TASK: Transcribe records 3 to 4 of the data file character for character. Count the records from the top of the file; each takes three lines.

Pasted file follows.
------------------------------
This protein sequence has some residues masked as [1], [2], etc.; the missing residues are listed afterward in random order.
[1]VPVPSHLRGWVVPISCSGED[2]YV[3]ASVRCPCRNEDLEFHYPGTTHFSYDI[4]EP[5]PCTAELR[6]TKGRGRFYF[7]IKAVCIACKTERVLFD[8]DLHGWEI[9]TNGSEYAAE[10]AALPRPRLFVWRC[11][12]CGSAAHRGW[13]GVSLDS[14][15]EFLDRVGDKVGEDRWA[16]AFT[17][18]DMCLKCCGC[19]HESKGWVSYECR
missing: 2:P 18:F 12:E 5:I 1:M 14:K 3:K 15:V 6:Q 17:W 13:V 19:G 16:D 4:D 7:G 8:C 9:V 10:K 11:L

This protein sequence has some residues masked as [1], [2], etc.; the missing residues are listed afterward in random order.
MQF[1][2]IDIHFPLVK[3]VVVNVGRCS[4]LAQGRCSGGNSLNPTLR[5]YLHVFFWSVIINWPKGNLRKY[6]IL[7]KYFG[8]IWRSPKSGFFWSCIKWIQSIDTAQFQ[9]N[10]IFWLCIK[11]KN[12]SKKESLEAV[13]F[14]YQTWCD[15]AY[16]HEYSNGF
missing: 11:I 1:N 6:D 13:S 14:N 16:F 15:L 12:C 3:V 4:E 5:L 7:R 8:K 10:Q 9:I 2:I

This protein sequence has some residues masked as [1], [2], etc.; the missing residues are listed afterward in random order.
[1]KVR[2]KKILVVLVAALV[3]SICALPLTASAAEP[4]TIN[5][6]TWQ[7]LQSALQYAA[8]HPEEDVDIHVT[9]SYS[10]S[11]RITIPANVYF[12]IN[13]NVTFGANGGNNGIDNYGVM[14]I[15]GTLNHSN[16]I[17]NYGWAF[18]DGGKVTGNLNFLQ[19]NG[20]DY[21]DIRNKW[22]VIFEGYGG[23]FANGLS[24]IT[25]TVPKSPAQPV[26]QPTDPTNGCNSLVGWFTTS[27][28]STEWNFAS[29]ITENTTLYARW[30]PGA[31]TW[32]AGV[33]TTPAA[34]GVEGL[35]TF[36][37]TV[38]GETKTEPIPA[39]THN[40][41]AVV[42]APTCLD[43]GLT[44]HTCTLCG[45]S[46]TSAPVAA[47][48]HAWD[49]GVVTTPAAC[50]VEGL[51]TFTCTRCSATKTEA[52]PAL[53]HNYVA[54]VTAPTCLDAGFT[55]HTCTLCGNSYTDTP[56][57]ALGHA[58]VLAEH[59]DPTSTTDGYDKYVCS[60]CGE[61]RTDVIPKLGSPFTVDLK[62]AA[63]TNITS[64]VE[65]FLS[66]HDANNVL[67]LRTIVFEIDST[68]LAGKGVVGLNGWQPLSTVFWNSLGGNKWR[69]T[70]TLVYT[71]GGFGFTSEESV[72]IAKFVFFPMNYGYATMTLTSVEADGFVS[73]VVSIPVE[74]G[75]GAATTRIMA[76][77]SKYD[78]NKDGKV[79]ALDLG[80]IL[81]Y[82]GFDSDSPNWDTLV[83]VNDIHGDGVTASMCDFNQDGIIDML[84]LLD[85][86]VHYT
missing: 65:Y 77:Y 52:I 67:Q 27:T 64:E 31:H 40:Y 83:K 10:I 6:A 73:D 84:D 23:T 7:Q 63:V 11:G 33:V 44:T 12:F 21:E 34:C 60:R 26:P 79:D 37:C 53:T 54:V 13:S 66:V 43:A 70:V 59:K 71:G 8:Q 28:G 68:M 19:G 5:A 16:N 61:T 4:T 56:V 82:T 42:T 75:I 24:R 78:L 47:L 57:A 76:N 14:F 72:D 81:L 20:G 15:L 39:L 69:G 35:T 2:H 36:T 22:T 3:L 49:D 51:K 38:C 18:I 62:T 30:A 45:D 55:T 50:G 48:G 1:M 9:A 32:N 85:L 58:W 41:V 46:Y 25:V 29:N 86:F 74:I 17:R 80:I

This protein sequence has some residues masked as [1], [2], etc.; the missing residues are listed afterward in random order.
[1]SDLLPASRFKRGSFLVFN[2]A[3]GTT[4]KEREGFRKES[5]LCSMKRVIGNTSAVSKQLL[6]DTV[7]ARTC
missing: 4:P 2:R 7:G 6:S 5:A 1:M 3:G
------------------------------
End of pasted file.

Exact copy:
This protein sequence has some residues masked as [1], [2], etc.; the missing residues are listed afterward in random order.
[1]KVR[2]KKILVVLVAALV[3]SICALPLTASAAEP[4]TIN[5][6]TWQ[7]LQSALQYAA[8]HPEEDVDIHVT[9]SYS[10]S[11]RITIPANVYF[12]IN[13]NVTFGANGGNNGIDNYGVM[14]I[15]GTLNHSN[16]I[17]NYGWAF[18]DGGKVTGNLNFLQ[19]NG[20]DY[21]DIRNKW[22]VIFEGYGG[23]FANGLS[24]IT[25]TVPKSPAQPV[26]QPTDPTNGCNSLVGWFTTS[27][28]STEWNFAS[29]ITENTTLYARW[30]PGA[31]TW[32]AGV[33]TTPAA[34]GVEGL[35]TF[36][37]TV[38]GETKTEPIPA[39]THN[40][41]AVV[42]APTCLD[43]GLT[44]HTCTLCG[45]S[46]TSAPVAA[47][48]HAWD[49]GVVTTPAAC[50]VEGL[51]TFTCTRCSATKTEA[52]PAL[53]HNYVA[54]VTAPTCLDAGFT[55]HTCTLCGNSYTDTP[56][57]ALGHA[58]VLAEH[59]DPTSTTDGYDKYVCS[60]CGE[61]RTDVIPKLGSPFTVDLK[62]AA[63]TNITS[64]VE[65]FLS[66]HDANNVL[67]LRTIVFEIDST[68]LAGKGVVGLNGWQPLSTVFWNSLGGNKWR[69]T[70]TLVYT[71]GGFGFTSEESV[72]IAKFVFFPMNYGYATMTLTSVEADGFVS[73]VVSIPVE[74]G[75]GAATTRIMA[76][77]SKYD[78]NKDGKV[79]ALDLG[80]IL[81]Y[82]GFDSDSPNWDTLV[83]VNDIHGDGVTASMCDFNQDGIIDML[84]LLD[85][86]VHYT
missing: 65:Y 77:Y 52:I 67:Q 27:T 64:E 31:H 40:Y 83:K 10:I 6:A 73:D 84:D 23:T 7:Q 63:V 11:G 33:V 44:T 12:F 21:E 34:C 60:R 26:P 79:D 37:C 53:T 54:V 13:S 66:V 43:A 70:V 59:K 71:G 8:Q 28:G 68:M 19:G 5:A 16:N 61:T 4:T 56:V 82:T 42:T 75:I 24:R 78:L 47:L 57:A 76:N 14:F 72:D 81:L 20:G 15:L 39:L 69:G 35:T 2:H 36:T 22:T 3:L 49:D 51:K 38:C 18:I 62:T 30:A 45:D 55:T 50:G 48:G 1:M 9:A 32:N 85:L 58:W 41:V 46:Y 25:V 29:N 86:F 74:I 17:R 80:I

This protein sequence has some residues masked as [1], [2], etc.; the missing residues are listed afterward in random order.
[1]SDLLPASRFKRGSFLVFN[2]A[3]GTT[4]KEREGFRKES[5]LCSMKRVIGNTSAVSKQLL[6]DTV[7]ARTC
missing: 4:P 2:R 7:G 6:S 5:A 1:M 3:G